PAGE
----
Jury told to remember accused not murder victim on trial

Counsel tells jurors Roy Webster waited four days before revealing part in woman’s death

Roy Webster of Ashbree, Ashford, Co Wicklow, has pleaded not guilty  to murder but guilty to the manslaughter of Anne Shortall on April 3rd, 2015. Photograph: Cyril Byrne

Roy Webster of Ashbree, Ashford, Co Wicklow, has pleaded not guilty to murder but guilty to the manslaughter of Anne Shortall on April 3rd, 2015. Photograph: Cyril Byrne

 

The jury in the case of a married man who has admitted to killing a woman he had an affair with has been told to remember it is the accused rather than the victim who is on trial.

Roy Webster (40), of Ashbree, Ashford, Co Wicklow, has pleaded not guilty at the Central Criminal Court to murder but guilty to the manslaughter of Anne Shortall (47) on April 3rd, 2015, at The Murrough, Co Wicklow. His plea was not accepted by the State.

In his closing statement, senior counsel Paul Greene, prosecuting, told the jury of seven women and four men that Mr Webster waited for four days to reveal his part in her death.

When he did do so, Mr Greene said there was a “degree of self-pity”, with Mr Webster talking about all the things he had worked so hard for.

“It is a mistake that is after ruining so many lives, but she had me up against a wall,” he told them.

He pointed out that over the previous four days, Mr Webster had lied to Ms Shortall’s daughters when they asked him if he could help find their mother. He then lied to gardaí repeatedly, before confessing when his wife confronted him.

Mr Greene said a lot had come out about the background of Ms Shortall and that, at times, it may have been hard to tell who was on trial.

The jury had heard that Ms Shortall had rent arrears and electricity bills totalling thousands of euro and that she sought some £6,500 for an abortion from Mr Webster. If he did not pay, she said she would tell Mr Webster’s wife about their sexual encounter, which led to the accused attacking her with a hammer. A pathology report later showed she was not pregnant.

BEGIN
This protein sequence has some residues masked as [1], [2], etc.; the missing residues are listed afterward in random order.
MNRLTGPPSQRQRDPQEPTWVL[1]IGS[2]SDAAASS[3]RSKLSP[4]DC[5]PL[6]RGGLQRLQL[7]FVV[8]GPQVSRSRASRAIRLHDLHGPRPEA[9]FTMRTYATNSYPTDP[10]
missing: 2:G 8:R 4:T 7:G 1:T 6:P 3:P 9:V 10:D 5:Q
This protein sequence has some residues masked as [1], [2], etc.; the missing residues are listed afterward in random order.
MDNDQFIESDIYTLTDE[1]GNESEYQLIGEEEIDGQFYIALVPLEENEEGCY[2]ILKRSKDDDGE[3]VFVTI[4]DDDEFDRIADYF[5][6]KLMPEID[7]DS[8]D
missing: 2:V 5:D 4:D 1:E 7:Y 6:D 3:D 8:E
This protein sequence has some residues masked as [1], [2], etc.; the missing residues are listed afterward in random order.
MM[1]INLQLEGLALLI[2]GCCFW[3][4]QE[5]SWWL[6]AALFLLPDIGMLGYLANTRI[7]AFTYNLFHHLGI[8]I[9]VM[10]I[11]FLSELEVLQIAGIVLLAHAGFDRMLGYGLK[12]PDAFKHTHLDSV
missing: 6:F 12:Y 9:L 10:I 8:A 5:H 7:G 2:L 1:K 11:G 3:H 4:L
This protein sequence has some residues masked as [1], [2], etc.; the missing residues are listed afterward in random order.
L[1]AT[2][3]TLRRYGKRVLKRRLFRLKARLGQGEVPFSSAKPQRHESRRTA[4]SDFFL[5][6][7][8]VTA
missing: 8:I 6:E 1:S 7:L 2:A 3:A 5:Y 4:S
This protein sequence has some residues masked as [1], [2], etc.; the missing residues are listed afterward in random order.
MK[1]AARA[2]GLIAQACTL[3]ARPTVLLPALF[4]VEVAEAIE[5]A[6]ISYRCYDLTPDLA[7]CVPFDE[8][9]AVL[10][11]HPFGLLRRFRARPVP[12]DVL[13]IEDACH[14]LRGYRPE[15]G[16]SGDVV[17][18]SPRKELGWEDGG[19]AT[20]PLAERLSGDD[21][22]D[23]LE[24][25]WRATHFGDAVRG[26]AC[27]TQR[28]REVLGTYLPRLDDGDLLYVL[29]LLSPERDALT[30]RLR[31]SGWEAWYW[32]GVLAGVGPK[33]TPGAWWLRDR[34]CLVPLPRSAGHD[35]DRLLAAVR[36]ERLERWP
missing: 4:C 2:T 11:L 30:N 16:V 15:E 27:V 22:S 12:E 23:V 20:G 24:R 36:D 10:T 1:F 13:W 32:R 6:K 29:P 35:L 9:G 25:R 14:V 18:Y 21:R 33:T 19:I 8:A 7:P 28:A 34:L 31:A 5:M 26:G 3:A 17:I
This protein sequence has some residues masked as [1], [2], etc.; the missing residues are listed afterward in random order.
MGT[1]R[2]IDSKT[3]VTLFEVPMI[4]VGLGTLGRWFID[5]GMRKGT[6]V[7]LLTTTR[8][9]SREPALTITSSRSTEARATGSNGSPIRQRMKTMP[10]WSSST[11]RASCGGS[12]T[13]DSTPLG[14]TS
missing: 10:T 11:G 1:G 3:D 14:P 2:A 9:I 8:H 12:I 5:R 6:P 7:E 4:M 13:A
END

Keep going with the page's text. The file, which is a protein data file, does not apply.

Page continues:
Mr Greene described Ms Shortall as a “nocturnal creature of habit” who had not covered herself in glory. However, it was Mr Webster who was on trial for murder and it was the jury’s job to decide if it was his intention to kill her.

Intention to kill

Counsel told the jury that an intention to kill can be formed “immediately” and that they should presume that Mr Webster intended the “natural and probable consequences” of his actions when he hit Ms Shortall on the head nine times with a hammer.

He said the defence could claim that Mr Webster lost control to the point where he was no longer master of his own mind, and that in such circumstances a verdict of not guilty of murder but guilty of manslaughter can be brought.

In assessing this, he said, they should consider Mr Webster’s actions in the aftermath of beating Ms Shortall to death.

Mr Webster went home and was “completely normal,” according to the evidence of his wife’s friend Carmel Phibbs. With the body in his van less than 100m away, covered in blood and tied up with duct tape, he had a drink with his wife, watched TV and fell asleep.

Mr Greene said the accused only began to claim he had lost control after he was arrested. He reminded the jury of evidence from State Pathologist Prof Marie Cassidy, who said that the tape around her head may have caused Ms Shortall to die from asphyxia, if she was not already dead.

Rather than being out of his mind, Mr Webster had the presence of mind to wash the blood from his hands and wipe the bloody hammer.

While he accepted that Mr Webster’s remorse was real, Mr Greene said that did not excuse his guilt.

Senior counsel Brendan Grehan, defending, will make his closing statement on Tuesday, before Justice McCarthy begins his charge to the jury.